Green bonds’ are set to fill most of a €2.9 trillion ($3.9 trillion) capital hole required to build low-carbon infrastructure in Europe from 2011-20, according to a report by Barclays and consultancy Accenture.
Capital markets will supply €1.65 trillion, or 73% of the capital required, the report predicts, with banks playing an increasing role as the intermediary between projects and institutional capital.
Green bonds, or asset-backed securities linked to low-carbon technology, will allow infrastructure projects access to €1.4 trillion of capital, the report forecasts.
“Banks could provide primary debt, securitise it into ‘green bonds’ and place the securities on the mainstream public markets with minimal impact on their balance sheets,” the report says.
Other financing mechanisms will include energy efficient equipment leasing.
Out of the €2.9 trillion figure, the report says €2.3 trillion will finance low-carbon equipment and infrastructure, with the remainder being spent on research and development.
Solar and wind installations require €617 billion
Solar and wind installations will eat up the biggest piece of the pie, requiring €617 billion, according to the report – assuming that costs reduce over time. Retrofitting buildings to increase energy efficiency, smart buildings and decentralised residential power production will require €600 billion and will deliver 18% of the emissions reductions.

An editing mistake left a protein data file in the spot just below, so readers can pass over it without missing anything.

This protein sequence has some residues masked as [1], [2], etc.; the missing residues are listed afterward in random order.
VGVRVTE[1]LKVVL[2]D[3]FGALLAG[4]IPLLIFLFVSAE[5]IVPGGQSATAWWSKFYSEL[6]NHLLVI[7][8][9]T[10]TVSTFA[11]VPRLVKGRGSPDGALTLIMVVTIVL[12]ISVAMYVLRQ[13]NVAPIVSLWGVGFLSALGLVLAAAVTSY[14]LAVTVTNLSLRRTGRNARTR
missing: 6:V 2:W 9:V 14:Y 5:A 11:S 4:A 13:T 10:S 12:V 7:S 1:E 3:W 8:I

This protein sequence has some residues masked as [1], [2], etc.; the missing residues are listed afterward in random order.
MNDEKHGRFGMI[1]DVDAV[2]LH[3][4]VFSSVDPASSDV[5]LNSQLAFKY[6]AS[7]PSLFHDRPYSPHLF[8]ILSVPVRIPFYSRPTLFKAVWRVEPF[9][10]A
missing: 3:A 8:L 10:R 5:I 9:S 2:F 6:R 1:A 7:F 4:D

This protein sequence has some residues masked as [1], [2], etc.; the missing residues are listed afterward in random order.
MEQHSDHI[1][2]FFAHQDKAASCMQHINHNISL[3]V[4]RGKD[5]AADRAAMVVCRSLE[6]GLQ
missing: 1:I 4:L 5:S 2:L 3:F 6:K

Smart grid and smart metering will require another €529 billion.
Barclays and Accenture have based their calculations on what they call “realistic adoption rates” for 15 commercially viable low-carbon technologies, rather than how much investment would be needed to meet emission reduction targets.
As such, the report suggests that the EU will miss its goal of a 20% reduction in carbon dioxide emissions by 2020, compared to 1990 levels. Instead, the report predicts that emissions will be at 83% of 1990 levels by 2020. The investment predicted in the report represents a saving of 2.2 gigatonnes of carbon dioxide equivalent.
By. Jess McCabe